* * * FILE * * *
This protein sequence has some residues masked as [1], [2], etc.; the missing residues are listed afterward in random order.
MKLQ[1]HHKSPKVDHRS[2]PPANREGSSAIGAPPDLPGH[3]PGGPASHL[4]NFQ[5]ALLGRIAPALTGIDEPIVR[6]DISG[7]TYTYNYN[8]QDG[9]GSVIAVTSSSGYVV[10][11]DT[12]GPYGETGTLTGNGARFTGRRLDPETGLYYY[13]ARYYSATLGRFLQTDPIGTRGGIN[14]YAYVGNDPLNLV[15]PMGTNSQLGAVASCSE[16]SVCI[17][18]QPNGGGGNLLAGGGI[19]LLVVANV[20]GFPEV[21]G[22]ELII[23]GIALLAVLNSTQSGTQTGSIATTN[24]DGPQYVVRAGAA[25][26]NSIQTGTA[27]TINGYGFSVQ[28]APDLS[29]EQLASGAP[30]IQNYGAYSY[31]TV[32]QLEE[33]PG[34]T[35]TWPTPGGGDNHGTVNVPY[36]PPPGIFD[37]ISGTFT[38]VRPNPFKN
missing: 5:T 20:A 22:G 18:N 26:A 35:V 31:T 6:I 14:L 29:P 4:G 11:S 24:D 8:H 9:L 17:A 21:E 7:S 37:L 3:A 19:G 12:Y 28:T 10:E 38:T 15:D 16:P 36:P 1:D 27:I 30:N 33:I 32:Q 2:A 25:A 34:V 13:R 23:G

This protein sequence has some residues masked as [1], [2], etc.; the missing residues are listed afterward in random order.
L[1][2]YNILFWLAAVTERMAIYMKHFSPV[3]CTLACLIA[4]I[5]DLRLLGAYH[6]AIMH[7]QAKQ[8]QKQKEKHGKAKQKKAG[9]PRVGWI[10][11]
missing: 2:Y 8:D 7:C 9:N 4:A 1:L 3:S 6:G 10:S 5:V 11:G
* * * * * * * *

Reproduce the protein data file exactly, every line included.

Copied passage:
This protein sequence has some residues masked as [1], [2], etc.; the missing residues are listed afterward in random order.
MKLQ[1]HHKSPKVDHRS[2]PPANREGSSAIGAPPDLPGH[3]PGGPASHL[4]NFQ[5]ALLGRIAPALTGIDEPIVR[6]DISG[7]TYTYNYN[8]QDG[9]GSVIAVTSSSGYVV[10][11]DT[12]GPYGETGTLTGNGARFTGRRLDPETGLYYY[13]ARYYSATLGRFLQTDPIGTRGGIN[14]YAYVGNDPLNLV[15]PMGTNSQLGAVASCSE[16]SVCI[17][18]QPNGGGGNLLAGGGI[19]LLVVANV[20]GFPEV[21]G[22]ELII[23]GIALLAVLNSTQSGTQTGSIATTN[24]DGPQYVVRAGAA[25][26]NSIQTGTA[27]TINGYGFSVQ[28]APDLS[29]EQLASGAP[30]IQNYGAYSY[31]TV[32]QLEE[33]PG[34]T[35]TWPTPGGGDNHGTVNVPY[36]PPPGIFD[37]ISGTFT[38]VRPNPFKN
missing: 5:T 20:A 22:G 18:N 26:A 35:V 31:T 6:I 14:L 29:P 4:G 11:S 24:D 8:H 9:L 17:A 21:E 7:S 37:L 3:A 19:G 12:Y 28:T 10:E 38:T 15:D 16:P 36:P 1:D 27:I 30:N 33:I 32:Q 2:A 25:A 34:V 13:R 23:G

This protein sequence has some residues masked as [1], [2], etc.; the missing residues are listed afterward in random order.
L[1][2]YNILFWLAAVTERMAIYMKHFSPV[3]CTLACLIA[4]I[5]DLRLLGAYH[6]AIMH[7]QAKQ[8]QKQKEKHGKAKQKKAG[9]PRVGWI[10][11]
missing: 2:Y 8:D 7:C 9:N 4:A 1:L 3:S 6:G 10:S 5:V 11:G